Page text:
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Re: birds are birds, dogs are dogs



--- "King, Norm R" <NKing@usi.edu> wrote:
> This is another of those discussions that never
> seems to get resolved.  It


That's because it's philosophical.


> is phylogenetically correct to call dogs epitheres. 
> So, should I tell
> everyone I have two epitheres?  Of course
> not--they're dogs, stupid!  Gould


But you say that as though they weren't epitheres.  I
call my cats synapsids.  How is it inaccurate to do
so?

It may not be terribly specific, but there's nothing
inacurrate about it.

What is boils down to, at least as far as I can tell,
is a bunch of lazy social biases.  It's simpler to not
refer to birds as archosaurs, or dinosaurs, or
diapsids, even it is funny at thanksgiving.

But that doesn't change the reality of it, and there's
absolutely no real reason to not call birds dinosaurs
(those that differ with the current phylogenies, of
course, have other reasons for disagreeing).


> is right, we shouldn't call them wolves, either,
> because they are known as
> dogs, and that is their most precise label (ignoring
> breeds for the moment).


But there is no more precise label than that animal's
actual name.  Why not omit "dog" altogether and refer
to him as "Bunchy"?


> Why go to a more inclusive designation, whatever it
> might be?  Likewise, if


Because it's just as true calling your dog a therapsid
as it is calling it a dog.  


> I owned a canary, I should not tell people I have a
> dinosaur.  It's a bird,
> stupid!


Well, that's your perogative.  Why don't you just call
it "Tweetles"?  That's certainly more specific than
calling it a canary.

 
> I've ranted about this before, as some old-timers on
> the list may remember.
> I think we need to use the labels that have precise
> meaning to people.
> Otherwise we can expect unfavorable reactions.  As
> for birds, realization
> that they are in the dinosaur clade has changed
> nothing relative to labeling
> conventions.  After all, people who think birds are
> descended from a more
> basal kind of archosaur, such as pseudosuchians,
> have never, to my
> knowledge, asserted we should call birds
> pseudosuchians.


It lacks mouth appeal.  Dinosaur has mouth appeal. 
Even archosaur has mouth appeal.  pseudosuchian has no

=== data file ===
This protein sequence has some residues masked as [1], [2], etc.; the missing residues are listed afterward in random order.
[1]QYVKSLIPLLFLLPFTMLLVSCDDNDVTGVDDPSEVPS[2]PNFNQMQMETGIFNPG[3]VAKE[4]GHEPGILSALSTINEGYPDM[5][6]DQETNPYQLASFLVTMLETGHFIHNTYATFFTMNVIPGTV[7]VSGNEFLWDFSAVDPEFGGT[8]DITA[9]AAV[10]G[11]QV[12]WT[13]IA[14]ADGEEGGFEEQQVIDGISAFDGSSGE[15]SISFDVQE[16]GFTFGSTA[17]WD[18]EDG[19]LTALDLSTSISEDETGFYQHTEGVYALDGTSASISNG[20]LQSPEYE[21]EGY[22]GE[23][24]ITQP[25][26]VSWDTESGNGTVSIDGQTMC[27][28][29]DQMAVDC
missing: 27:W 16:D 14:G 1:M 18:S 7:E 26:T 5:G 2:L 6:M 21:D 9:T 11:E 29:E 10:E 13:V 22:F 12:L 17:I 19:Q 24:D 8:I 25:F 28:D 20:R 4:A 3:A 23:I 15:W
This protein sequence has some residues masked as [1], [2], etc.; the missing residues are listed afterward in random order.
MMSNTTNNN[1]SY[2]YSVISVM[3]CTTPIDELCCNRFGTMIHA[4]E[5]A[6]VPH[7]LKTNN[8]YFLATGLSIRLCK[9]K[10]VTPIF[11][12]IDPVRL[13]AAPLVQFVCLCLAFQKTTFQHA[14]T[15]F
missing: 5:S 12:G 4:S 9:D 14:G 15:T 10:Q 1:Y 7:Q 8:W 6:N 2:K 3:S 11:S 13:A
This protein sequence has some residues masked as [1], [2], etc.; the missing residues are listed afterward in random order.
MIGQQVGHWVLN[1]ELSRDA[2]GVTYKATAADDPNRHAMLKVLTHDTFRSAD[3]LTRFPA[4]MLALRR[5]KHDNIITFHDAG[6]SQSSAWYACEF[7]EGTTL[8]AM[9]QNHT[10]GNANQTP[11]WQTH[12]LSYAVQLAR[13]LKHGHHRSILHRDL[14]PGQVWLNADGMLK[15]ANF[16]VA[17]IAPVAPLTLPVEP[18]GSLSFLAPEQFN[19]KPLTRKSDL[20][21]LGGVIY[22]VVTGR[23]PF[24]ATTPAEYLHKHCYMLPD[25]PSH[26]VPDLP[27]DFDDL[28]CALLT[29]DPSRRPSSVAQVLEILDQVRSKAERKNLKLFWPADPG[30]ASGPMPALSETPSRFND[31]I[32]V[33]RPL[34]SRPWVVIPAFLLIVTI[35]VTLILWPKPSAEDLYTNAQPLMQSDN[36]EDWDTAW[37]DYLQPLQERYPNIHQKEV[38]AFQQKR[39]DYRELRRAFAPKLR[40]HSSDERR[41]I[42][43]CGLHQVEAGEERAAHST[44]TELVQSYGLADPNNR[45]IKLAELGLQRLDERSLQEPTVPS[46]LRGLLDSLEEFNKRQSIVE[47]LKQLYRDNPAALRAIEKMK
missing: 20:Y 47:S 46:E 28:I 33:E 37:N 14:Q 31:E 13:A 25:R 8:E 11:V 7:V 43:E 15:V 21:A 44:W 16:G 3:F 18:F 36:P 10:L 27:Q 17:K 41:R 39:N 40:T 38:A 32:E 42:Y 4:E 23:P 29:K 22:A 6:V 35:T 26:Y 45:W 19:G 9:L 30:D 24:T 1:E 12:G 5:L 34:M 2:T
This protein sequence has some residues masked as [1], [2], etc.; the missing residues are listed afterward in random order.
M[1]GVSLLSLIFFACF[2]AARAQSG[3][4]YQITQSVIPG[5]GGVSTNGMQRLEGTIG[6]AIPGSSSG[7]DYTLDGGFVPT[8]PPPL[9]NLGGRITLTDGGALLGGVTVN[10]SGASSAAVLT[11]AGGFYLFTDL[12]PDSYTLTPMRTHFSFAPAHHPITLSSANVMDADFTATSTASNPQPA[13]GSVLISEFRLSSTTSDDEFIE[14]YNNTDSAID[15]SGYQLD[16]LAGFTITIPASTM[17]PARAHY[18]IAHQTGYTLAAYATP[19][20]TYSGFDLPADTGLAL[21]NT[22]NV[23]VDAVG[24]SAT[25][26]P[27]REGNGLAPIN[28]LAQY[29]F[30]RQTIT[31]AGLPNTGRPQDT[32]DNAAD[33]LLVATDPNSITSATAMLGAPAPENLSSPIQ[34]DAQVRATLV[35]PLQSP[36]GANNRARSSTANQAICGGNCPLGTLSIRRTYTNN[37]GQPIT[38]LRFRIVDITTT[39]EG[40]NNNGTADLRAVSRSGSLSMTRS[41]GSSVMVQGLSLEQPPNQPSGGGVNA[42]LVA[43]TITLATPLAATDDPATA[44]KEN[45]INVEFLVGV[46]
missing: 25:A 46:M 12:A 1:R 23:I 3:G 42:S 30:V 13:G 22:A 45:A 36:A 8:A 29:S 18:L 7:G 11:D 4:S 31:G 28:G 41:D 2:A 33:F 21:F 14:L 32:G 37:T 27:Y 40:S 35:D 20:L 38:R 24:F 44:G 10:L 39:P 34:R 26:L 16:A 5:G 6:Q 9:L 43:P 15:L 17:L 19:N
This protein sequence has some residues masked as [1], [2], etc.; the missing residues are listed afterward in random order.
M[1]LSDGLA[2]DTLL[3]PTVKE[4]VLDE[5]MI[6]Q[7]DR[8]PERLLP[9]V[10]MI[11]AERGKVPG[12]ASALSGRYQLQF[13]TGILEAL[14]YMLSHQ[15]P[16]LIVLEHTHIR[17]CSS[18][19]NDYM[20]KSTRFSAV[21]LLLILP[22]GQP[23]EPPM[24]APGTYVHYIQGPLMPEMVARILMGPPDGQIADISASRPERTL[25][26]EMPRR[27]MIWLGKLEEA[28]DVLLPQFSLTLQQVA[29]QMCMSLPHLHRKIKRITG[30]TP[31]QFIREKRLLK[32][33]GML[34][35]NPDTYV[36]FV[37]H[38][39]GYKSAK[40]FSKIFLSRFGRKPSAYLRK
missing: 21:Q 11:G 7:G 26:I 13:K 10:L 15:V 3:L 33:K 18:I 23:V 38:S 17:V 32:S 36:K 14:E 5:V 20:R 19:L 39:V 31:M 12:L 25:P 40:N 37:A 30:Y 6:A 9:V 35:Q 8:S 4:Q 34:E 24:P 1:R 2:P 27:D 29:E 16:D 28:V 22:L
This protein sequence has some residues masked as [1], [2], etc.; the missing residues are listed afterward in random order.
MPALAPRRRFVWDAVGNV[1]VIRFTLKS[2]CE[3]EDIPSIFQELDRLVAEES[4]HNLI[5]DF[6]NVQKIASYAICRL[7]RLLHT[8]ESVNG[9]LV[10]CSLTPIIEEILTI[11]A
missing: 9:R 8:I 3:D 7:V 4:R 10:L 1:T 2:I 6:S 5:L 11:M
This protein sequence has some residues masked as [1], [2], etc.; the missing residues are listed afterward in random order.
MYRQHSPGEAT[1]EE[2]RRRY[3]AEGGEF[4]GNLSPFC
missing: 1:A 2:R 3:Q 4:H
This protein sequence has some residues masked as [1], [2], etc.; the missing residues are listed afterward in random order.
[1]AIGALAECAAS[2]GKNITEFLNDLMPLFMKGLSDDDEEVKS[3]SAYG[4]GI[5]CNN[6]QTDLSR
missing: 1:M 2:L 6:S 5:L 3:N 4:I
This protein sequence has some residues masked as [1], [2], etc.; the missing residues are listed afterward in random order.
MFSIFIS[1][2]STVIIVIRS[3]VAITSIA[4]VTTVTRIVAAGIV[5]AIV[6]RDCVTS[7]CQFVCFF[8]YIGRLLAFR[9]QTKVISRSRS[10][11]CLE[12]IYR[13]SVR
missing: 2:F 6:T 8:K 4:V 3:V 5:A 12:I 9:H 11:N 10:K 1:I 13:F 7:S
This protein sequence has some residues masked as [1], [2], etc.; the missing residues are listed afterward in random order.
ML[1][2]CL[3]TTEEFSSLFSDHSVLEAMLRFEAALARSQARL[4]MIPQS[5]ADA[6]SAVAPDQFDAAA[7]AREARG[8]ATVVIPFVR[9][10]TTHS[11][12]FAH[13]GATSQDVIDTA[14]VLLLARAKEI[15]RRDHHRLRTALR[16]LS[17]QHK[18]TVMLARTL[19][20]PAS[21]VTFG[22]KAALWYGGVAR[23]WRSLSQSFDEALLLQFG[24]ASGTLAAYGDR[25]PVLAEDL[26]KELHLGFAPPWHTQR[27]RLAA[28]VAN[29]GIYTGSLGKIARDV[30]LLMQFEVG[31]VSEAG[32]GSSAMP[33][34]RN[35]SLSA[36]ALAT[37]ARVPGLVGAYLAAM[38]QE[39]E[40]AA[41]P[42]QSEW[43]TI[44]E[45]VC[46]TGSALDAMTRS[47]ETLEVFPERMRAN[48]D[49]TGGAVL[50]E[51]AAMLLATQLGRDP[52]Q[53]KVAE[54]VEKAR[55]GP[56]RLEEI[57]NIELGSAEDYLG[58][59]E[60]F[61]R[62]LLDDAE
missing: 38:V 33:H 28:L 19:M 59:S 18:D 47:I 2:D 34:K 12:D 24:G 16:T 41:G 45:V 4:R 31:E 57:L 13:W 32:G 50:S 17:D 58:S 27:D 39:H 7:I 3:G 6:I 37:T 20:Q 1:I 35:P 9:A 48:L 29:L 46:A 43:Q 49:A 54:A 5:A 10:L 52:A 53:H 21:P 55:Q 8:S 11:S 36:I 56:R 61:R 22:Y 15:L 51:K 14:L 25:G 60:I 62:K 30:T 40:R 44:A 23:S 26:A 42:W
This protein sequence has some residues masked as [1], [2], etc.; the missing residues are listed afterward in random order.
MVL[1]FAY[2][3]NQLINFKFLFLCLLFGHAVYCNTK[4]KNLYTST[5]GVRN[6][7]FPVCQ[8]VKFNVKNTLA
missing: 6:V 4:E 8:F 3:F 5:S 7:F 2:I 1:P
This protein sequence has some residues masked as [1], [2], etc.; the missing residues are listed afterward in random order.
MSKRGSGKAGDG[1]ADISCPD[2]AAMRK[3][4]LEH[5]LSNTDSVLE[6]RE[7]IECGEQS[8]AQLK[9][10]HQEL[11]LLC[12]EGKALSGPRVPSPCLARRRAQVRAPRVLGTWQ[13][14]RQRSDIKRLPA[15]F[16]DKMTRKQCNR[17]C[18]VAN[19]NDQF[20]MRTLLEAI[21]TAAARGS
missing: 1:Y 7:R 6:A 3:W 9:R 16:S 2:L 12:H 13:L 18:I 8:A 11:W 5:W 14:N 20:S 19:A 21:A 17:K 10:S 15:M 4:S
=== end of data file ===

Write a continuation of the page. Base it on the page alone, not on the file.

mouth appeal.  It's not fair, but that's the way the
nomenaclature bounces.



> Too many of us are over-impressed with our arcane
> knowledge, and take every
> opportunity to flaunt it to our non-academic
> friends, neighbors, and
> associates, as if it is some kind of inside joke
> that they are too simple to
> understand.  It's a form of social intimidation.  I


I disagree.  You may see it that way, but I seriously
doubt its reality.  I intimidate no one with this
language.  It's certainly not going to keep me from
being mugged anytime soon.  And most people tend to be
fascinated by the changes in understanding the science
itself encourages.  Why should this be the domain of
the exclusively scientific?

But then, perhaps I credit my friends with more open
mindedness than I ought to give them credit for.


> think the birds as
> dinosaurs bit even has some shock value, because it
> does fly in the face of
> conventional understanding.  That makes it even more
> fun to get in people's
> faces.


Perhaps.  But by the same token, it's often necessary
to show how science changes understanding.

Otherwise, there's no point in spreading science
around, if all we have to be afraid of being
misunderstood when we say these big words, instead of
explaining them in accessable terms, and describing
the process.

I think that goes with the territory of paloentology. 
If it doesn't, let me know now so I can change my
major.


> Call a bird a bird, so we will all know what you're
> talking about.  Is it
> also a dinosaur, at a less precise level of
> labeling?  Of course, but we
> shouldn't be striving for reduction of precision and
> increase in confusion,
> and then berate the people who are getting confused.


So you really mean to say that it's rude to berate
others should they be confused by it?  I agree.  I
don't see how not referring to birds as dinosaurs will
have much to do with that, however.


>  A dog is a dog, even
> though it is also an epithere and eupelycosaur (as
> someone suggested here).
> Call it a dog, so we'll know what you're talking
> about!


___________________________
All names for animals were made up in this e-mail to
illustrate a point.  My cats' names are Bartlett and
Kutuzov.  I would never name an animal "Bunchy."


=====
.oO=-Oscar Quill is a nom de something for Scott Elyard-=Oo.
|    "The picture of a faithful alligator boundin' into    | 
|      daddy's lap ain't one the public is ready for."     |
|              --Walt Kelly (Beauregard)                   |
| Comic:         www.oscarquillandcoyle.org                |
`~~~~~~~~~~~~~~~~~~~~~~~~~~~~~~~~~~~~~~~~~~~~~~~~~~~~~~~~~~'

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